By 2007, the MNIC project was still struggling to reach scale, and was only being piloted in twelve of India’s twenty-nine states. The enrolment and verification process had proven to be inefficient and costly, but more importantly there were concerns that the process was (unintentionally) discriminatory; for a significant portion of the population – especially low-income families and those living in rural areas – providing documents that could prove their identity and citizenship was difficult, if not impossible. In one documented case, four hundred Iranian immigrants that had been settled in West Bengal for at least eighty years (well before the formation of the independent Indian nation-state) were denied citizenship on the basis that they could not provide acceptable documentation that would, in the view of the verification team, sufficiently validate the personal details they provided.

A report prepared by GSM Association titled ‘Aadhaar: Inclusive by Design- a look at India’s National Identity Programme and its role in the JAM Trinity’, had even raised some concerns about NPR (National Population Register) pertaining to privacy, exclusion  (rightful citizens being denied citizenship status) and wrongful inclusion (non-genuine citizens being granted citizenship status). The report also observed that Identity programmes that seek to confer one’s citizenship or eligibility status are inherently less inclusive.

The system gathered personal data of Indian citizens—including gender, age, marital status, permanent address, etc.  MNIC project was then integrated with the UIDAI (Unique Identification Authority of India) project or Aadhaar project.

MNIC was also issued to people living along the coastal line in order to improve coastal security in about 3,331 coastal villages. As per a 2007 news report some senior government officials had spoken about the issues faced in determining citizenship, citing “weak document base” for determining citizenship status of individuals in rural areas , especially for agricultural laborers, landless laborers, married females, and individuals not present at their place of residence at the time of enumeration due to reasons like internal migration.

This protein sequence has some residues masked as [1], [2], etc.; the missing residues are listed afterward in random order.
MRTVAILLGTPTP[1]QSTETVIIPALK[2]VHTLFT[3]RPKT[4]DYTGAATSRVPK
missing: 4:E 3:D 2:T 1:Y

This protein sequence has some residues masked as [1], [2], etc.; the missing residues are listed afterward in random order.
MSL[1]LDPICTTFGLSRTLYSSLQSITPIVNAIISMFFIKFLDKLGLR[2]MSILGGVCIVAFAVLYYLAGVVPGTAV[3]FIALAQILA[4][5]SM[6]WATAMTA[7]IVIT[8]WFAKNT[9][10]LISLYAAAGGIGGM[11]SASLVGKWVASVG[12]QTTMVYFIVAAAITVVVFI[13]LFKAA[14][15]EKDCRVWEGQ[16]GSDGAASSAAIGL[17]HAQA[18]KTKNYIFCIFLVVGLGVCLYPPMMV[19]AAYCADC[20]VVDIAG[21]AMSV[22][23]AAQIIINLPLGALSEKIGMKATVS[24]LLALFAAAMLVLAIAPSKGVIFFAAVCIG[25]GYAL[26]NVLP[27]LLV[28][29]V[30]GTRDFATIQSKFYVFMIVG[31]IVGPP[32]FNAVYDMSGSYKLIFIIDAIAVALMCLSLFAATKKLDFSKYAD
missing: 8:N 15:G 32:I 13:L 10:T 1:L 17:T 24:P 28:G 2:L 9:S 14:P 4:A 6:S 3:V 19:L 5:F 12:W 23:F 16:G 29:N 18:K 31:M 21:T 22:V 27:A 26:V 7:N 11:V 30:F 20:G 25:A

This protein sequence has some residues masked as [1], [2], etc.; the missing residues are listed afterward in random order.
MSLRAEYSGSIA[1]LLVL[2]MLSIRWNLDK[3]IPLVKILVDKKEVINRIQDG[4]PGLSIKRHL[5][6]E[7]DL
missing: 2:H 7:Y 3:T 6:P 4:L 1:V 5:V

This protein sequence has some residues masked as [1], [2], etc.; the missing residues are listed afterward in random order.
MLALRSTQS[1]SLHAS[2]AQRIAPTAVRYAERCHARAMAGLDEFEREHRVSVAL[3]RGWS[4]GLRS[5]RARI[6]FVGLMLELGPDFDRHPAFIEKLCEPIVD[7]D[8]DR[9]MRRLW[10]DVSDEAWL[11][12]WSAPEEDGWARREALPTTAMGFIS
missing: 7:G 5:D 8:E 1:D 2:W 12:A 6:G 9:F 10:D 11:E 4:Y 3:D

MNIC and NPR

Now this MNIC project which was integrated with Aadhaar is now set to be revived. Union Home Minister has touted the idea of another MNIC like project. The former MNIC was done with the intention of giving out resident identity cards to citizens who get included in the NRC and “different colored cards” to non-citizens. the MNIC proposed now is also to be issued to people determined as citizens.

While NPR will include citizens as well as non-citizens, there will be a “social vetting” that will be carried at the Gram Sabha and Ward Committee level to verify the information declared by the residents. This list will then be made publicly available to invite objections and claims. These objections/claims will be entertained by local registrars and objections can also be raised by law enforcement agencies or the Registrars suo moto (themselves).

All of this information have been released by the Ministry of Home Affairs from time to time in the Lok Sabha as part of answers to parliamentary questions.

Related:

CAA-NPR-NRC means of harassing specific communities: Teesta Setalvad
George Soros calls out Modi on Kashmir, Hindutva
The Economist turns up the heat on Modi
India plummets 10 place on Global Democracy Index